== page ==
|Two Wonder Woman Covers|
My non-spoilery review of "Wonder Woman." First, just to get it out there, while I started reading Wonder Woman comics in my teens, she wasn't the female character I idolized or identified with. That was Supergirl. The original Supergirl and I were of an age. We overlapped in life experiences at various times, or at least shared them at different times: high school, college, first jobs, back to college/grad school, trying to figure out what we wanted as a career. When DC killed her off in Crisis on Infinite Earths in 1985, I was devastated and pretty much stopped reading nearly all comics for a decade. I never had that kind of relationship with Wonder Woman. I cared more for Donna Troy/Wonder Girl, actually, because she was in the Teen Titans, which I loved. So I was completely unprepared for how deeply and emotionally the Wonder Woman movie hit me. It got me in the feels, to use current vernacular. I started tearing up fairly early on with Diana's training scenes and pretty much had to force myself to not cry so I wouldn't miss seeing anything due to too much moisture in my eyes. More on this at the end of this review.
Second, this was the most fun DC movie since the first Christopher Reeve Superman movie and the best DC movie since the Nolan Batman trilogy. Disclaimer: I passed on Man of Steel, Batman vs Superman, and Suicide Squad.
Third, the inevitable comparison with Marvel movies, mainly those from Marvel Studios. I love the Marvel movies. My favorites are Captain America: Winter Soldier, Captain America: Civil War, and both Guardians of the Galaxy, with Ant-Man and Captain America: First Avenger, The Avengers, and the first Iron Man as runners-up. Deadpool was awesome, too. But even at their very best, they felt like comic book movies. Wonder Woman felt real, just an ordinary adventure movie set in WWI that just happened to focus on a mythical woman with superpowers. And that's due to the tight, focused script and the brilliant direction of Patty Jenkins. The story felt intimate in the middle of a war. It was a coming-of-age tale, a good vs evil story that wasn't quite about good or evil but more about love and human nature and how those two are often in conflict but not always. At its hard, it was about real people. Very believable people, and for all my love for Bucky Barnes, Scott Lang, Steve Rogers, and every member of the Guardians of the Galaxy, I don't believe I could meet them in real life the way I felt I could meet Diana and Steve Trevor and Etta Candy and all the rest. The humor in the film doesn't come from intentional quipping but from normal human interactions, including Diana's encounters with things in man's world she'd never encountered while growing up. The human interactions didn't feel added on or like interludes they way they do in some superhero movies. Every moment felt earned and justified.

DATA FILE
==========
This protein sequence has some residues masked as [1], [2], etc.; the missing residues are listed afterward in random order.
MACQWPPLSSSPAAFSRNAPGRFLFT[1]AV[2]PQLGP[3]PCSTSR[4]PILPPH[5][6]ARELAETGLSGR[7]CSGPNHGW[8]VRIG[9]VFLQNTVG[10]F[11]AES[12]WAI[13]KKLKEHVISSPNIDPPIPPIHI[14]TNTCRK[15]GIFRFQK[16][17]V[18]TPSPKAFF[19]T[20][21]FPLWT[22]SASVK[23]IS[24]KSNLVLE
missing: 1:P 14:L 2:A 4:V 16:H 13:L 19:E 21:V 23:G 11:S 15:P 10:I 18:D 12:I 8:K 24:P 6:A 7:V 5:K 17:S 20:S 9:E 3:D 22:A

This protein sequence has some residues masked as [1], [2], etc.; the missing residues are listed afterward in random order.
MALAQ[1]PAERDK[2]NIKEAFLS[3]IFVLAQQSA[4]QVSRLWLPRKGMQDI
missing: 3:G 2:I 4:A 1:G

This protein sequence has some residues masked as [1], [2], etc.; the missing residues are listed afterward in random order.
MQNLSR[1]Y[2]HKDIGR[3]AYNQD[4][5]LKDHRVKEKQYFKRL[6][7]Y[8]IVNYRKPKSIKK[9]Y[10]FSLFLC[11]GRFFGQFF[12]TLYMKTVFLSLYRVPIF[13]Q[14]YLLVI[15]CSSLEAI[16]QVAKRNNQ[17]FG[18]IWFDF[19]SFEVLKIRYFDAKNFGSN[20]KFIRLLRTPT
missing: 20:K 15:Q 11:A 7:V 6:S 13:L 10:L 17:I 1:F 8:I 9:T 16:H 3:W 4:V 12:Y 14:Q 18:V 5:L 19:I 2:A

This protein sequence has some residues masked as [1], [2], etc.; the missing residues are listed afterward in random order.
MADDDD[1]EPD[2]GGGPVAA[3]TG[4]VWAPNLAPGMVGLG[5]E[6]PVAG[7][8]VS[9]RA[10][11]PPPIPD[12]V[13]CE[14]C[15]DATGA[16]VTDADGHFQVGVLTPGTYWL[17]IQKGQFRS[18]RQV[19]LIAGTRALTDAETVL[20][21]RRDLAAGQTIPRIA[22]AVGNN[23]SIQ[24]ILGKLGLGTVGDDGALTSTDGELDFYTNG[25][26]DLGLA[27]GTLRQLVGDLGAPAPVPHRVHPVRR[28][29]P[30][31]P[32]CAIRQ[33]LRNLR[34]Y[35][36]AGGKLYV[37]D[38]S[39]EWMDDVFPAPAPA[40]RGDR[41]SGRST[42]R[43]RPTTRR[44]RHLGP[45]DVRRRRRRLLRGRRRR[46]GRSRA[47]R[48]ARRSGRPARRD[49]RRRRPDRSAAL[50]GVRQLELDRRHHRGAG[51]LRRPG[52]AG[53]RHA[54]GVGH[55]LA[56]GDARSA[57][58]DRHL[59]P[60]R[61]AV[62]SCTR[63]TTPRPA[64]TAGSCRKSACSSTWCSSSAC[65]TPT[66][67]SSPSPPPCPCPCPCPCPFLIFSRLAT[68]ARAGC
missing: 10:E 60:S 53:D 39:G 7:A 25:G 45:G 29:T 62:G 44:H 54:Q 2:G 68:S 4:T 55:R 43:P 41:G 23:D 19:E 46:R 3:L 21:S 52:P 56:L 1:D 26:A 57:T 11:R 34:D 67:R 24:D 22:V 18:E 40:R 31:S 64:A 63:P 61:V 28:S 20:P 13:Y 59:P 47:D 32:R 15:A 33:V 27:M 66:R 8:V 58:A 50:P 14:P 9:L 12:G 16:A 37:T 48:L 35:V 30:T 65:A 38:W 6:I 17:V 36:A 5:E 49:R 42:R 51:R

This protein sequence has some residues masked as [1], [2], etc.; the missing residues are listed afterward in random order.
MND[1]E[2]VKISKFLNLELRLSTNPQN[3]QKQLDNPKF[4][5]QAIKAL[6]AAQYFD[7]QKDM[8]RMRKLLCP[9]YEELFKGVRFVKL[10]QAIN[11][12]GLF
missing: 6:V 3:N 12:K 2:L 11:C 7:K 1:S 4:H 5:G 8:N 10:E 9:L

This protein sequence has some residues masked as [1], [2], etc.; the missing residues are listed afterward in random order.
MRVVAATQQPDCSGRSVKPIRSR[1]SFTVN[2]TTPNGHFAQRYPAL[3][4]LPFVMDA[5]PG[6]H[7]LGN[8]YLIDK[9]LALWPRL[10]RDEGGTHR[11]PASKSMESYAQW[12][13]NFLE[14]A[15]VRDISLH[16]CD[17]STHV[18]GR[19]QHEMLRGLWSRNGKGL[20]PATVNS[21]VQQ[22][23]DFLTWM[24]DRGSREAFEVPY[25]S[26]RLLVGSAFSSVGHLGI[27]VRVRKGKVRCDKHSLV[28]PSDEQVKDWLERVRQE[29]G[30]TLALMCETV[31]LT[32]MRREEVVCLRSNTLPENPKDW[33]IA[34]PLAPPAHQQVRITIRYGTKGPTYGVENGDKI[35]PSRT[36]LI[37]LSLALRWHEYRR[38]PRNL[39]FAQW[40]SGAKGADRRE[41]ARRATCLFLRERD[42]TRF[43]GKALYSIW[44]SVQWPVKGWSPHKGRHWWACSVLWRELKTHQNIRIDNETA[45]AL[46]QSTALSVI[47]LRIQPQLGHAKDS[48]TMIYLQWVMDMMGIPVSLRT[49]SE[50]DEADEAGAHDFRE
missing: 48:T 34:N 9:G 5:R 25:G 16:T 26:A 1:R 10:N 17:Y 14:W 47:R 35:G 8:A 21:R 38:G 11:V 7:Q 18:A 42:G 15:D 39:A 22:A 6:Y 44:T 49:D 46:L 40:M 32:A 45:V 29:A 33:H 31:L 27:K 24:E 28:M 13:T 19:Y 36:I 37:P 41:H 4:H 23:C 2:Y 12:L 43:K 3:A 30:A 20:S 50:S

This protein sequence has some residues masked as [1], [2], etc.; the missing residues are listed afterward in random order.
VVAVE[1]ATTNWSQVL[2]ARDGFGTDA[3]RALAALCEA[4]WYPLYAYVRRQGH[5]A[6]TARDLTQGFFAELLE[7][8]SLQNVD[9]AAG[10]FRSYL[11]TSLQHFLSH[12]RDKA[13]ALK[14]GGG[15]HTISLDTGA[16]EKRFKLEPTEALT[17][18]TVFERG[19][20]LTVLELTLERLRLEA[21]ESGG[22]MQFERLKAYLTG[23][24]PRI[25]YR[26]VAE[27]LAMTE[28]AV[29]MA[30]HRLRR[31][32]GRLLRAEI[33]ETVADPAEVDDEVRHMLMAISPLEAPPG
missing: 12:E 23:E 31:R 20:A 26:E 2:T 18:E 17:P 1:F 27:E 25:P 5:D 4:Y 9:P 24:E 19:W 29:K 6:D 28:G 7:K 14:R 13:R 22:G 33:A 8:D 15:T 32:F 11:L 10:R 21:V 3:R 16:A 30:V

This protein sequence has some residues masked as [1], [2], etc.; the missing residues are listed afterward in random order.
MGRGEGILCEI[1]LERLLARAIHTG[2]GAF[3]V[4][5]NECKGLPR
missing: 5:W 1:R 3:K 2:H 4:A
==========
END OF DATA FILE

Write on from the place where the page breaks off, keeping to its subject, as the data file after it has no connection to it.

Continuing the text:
This was a perfect origin story for Wonder Woman, a good reworking of the various versions in the comics that felt right. The casting was amazing, and the two young actresses playing younger versions of Diana were great.
The movie not only met but exceeded my high expectations. When I got teary-eyed, it wasn't just because of the emotion on screen, but more due to the iconic comic book shots Jenkins gave us. Just seeing Wonder Woman leap, shield in hand, sword held high put a lump in my throat and moisture in my eyes. The DC TV-verse has become the epitome of a filmed DCU, something the movie-'verse couldn't compete with. That will change if DC keeps giving us movies like this one.
|Two More Wonder Woman Covers|